Because the claim recites a nature-based product, i.e., the population of cells, the nature-based product is analyzed to determine whether it has markedly different characteristics from any naturally occurring counterpart(s) in their natural state. As explained with respect to claim 1, isolated man-made pacemaker cells do not have markedly different characteristics due to their isolation or human manufacture. There is no indication in the specification that placing the cells in a generic container results in the cells having any characteristics (structural, functional, or otherwise) that are different from the naturally occurring cells in their natural state. Thus, the claimed population of cells does not have markedly different characteristics from what occurs in nature, and is a “product of nature” exception. Accordingly, the claim is directed to an exception (Step 2A: YES). Next, the claim as a whole is analyzed to determine whether any element, or combination of elements, is sufficient to ensure that the claim amounts to significantly more than the exception. Although the claim recites a container, use of a container to hold cells is not only well-understood, routine and conventional activity already engaged in by the scientific community, it is also required for growing and using the cells. Additionally, the claim recites the container at such a high level of generality that it merely tells a scientist to use whatever container she wishes to use. Therefore, the claim as a whole adds nothing significantly more to the “product of nature” itself. Thus, the claim does not amount to significantly more than the judicial exception itself (Step 2B: NO). The claim does not qualify as eligible subject matter, and should be rejected under 35 U.S.C. § 101.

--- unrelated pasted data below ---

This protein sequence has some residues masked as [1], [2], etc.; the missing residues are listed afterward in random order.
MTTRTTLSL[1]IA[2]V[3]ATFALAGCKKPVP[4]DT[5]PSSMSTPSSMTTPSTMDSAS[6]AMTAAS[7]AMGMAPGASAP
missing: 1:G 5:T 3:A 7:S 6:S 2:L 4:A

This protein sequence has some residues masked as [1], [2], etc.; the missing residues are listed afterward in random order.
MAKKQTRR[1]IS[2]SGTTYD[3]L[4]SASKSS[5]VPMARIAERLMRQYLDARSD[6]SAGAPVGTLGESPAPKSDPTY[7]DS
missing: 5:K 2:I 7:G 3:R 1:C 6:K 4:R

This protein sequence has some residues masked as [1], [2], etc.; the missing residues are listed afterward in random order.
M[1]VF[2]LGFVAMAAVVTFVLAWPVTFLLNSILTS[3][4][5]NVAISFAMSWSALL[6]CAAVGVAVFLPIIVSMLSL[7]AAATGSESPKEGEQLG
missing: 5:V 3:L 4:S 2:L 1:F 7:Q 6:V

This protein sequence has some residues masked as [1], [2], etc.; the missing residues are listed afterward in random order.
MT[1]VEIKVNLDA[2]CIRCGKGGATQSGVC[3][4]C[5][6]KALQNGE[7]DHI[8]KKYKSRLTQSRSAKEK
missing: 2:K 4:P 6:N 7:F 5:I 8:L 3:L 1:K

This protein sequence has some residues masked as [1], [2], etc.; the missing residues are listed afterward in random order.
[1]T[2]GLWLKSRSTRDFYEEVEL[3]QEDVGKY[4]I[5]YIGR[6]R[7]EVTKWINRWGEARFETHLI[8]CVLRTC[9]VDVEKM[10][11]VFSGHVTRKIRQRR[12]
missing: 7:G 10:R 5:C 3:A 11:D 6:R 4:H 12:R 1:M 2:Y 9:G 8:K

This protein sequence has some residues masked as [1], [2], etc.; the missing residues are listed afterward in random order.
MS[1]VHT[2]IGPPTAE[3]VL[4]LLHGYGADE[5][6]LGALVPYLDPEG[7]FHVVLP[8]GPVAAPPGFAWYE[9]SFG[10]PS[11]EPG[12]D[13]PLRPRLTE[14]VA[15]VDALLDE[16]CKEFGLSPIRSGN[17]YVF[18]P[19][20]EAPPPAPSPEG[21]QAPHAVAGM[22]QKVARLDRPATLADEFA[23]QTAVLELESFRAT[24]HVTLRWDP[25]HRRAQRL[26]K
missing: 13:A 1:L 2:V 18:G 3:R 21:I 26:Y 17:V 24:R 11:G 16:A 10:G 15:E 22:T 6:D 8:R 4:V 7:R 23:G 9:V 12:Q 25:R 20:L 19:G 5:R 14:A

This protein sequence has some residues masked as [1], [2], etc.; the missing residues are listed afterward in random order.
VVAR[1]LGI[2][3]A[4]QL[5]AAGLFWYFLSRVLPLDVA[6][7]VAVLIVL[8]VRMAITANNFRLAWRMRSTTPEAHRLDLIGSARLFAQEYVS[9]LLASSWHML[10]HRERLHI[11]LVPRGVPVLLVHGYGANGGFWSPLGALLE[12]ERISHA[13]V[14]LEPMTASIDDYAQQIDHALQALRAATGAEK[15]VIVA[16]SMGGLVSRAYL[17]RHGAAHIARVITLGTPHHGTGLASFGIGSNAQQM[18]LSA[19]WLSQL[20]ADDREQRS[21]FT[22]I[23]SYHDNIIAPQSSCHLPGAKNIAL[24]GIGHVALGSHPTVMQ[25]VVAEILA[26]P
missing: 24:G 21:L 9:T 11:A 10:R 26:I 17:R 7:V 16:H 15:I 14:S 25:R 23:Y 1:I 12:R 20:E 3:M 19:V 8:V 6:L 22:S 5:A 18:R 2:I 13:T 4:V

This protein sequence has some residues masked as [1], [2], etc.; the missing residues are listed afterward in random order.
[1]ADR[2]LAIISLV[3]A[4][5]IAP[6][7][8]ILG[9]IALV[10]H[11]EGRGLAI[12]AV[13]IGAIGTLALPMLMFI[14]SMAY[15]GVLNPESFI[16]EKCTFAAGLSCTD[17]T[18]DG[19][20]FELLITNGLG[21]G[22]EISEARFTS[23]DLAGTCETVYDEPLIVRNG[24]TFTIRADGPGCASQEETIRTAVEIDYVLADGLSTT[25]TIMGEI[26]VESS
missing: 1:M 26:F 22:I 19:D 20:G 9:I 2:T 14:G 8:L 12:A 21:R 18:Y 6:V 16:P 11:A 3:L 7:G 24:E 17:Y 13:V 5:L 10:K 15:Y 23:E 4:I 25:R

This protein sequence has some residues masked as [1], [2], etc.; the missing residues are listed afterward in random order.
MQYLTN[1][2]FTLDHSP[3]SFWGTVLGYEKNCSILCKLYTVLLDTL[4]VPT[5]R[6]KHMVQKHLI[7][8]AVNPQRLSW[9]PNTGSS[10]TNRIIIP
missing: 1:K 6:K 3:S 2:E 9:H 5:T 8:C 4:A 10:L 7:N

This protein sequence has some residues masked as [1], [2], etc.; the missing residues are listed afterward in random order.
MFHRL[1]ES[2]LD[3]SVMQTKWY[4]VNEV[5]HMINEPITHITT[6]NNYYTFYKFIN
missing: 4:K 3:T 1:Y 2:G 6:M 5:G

Claim 5: Eligible.

Because the claim is a nature-based product, i.e., a combination of cells and a scaffold, the nature-based product (the combination) is analyzed to determine whether it has markedly different characteristics from any naturally occurring counterpart(s) in their natural state. As explained with respect to claim 1, isolated man-made pacemaker cells do not have markedly different characteristics due to their isolation or human manufacture. There is also no indication in the specification that placing the cells into a biocompatible three-dimensional scaffold results in the cells or the scaffold having any characteristics (structural, functional, or otherwise) that are different from the naturally occurring cells or scaffold in their natural state. Thus, the claimed population of cells, and the claimed scaffold, do not have markedly different characteristics from what occurs in nature, and are “product of nature” exceptions. Accordingly, the claim is directed to an exception (Step 2A: YES). Next, the claim as a whole is analyzed to determine whether any element, or combination of elements, is sufficient to ensure that the claim amounts to significantly more than the exception. The recitation of the biocompatible three-dimensional scaffold in combination with the pacemaker cells is not required for growing or using the cells, because the cells can be grown or used in other containers, and is not recited at a high level of generality. The addition of the pacemaker cells to the scaffold confines the claim to a particular useful application of the scaffold (repair of cardiac tissue), because the pacemaker cells are not routinely required for all practical uses of the scaffold. Further, the combination of these elements does more than generally link these two judicial exceptions together; as described in the specification, this combination improves the technology of regenerative medicine, by facilitating faster tissue regeneration than when pacemaker cells are implanted by themselves. Thus, the claim amounts to significantly more than the judicial exception itself (Step 2B: YES), and qualifies as eligible subject matter.